Holy crap on a cracker, the people are fa-reaking out over “dangerous” games such as wiffle ball and freeze tag? Excuse me? FREEZE tag, where someone chases the rest of the gang around and the people who get tagged have to STAND STILL? I know; the ERs are full of kids with freeze tag injuries such as grass-stained knees and stiff legs (from all of the, ya know, just standing there.) According to the officials, Frisbees are safe,but freeze tag isn’t. WHAT? Ever get hit in the head by a Frisbee cuz you’re too busy yacking away with your BFF? No? Happened to me in my backyard when I was about 10. It stings, for cryin’ out loud! I guess Frisbee sting is safe, but wiffle ball sting is potentially deadly.
No freeze tag. No wiffle ball. No kickball. No Red Rover, the favorite game of Waverly Drive kids in Hamilton, OH in 1967. Too unsafe. Oh, they’re ok if the camp pays a 200 dollar fee to NY (Ca-CHING!) and has medical staff at hand. You know, with a cold cloth to offer to the kid who got whacked by the kickball.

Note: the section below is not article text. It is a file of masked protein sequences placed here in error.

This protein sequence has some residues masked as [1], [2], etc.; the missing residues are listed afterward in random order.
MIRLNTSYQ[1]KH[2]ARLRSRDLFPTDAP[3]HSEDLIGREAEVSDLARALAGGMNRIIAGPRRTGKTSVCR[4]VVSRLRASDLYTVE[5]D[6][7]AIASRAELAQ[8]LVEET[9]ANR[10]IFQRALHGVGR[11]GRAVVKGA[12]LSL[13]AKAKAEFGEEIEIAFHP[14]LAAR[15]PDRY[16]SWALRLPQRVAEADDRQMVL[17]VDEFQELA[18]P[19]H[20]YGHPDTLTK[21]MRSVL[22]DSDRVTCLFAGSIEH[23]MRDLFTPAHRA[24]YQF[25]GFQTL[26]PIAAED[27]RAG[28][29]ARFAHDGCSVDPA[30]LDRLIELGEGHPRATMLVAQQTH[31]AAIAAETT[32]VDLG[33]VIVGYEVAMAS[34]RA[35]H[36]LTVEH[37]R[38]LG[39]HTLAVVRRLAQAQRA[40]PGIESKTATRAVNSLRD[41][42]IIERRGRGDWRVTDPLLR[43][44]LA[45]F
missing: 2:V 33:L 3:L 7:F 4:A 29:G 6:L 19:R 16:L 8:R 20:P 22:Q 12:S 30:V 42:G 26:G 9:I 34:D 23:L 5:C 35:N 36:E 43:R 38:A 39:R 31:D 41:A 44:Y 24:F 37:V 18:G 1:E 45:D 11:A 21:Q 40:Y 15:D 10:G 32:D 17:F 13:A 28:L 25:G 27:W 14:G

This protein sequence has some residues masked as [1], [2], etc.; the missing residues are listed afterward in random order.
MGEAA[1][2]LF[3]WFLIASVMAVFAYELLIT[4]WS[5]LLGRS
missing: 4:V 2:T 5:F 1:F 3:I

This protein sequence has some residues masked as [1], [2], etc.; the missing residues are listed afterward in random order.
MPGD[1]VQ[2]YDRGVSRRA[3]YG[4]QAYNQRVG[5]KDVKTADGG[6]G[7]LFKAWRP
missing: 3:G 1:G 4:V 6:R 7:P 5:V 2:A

Green light: Frisbee, tug of war, and sack races. Nobody gets hurt in those? I got Indian burns (sue me, I’m using the archaic term) from the tug of war, and I fell over in the sack race. Aside from the bruised ego, I had black and blue marks on my legs. I don’t know how I can still sit here and type; I was physically ruined from playing outside. I think the State Of New York is onto something!
All of this “lets get kids moving” talk from experts and bigmouths like Michelle Obama, and this is what we get? Sissified parents who are so afraid that Emily and Aiden might get a scratch that they can’t even pick up a plastic bat to hit a plastic ball?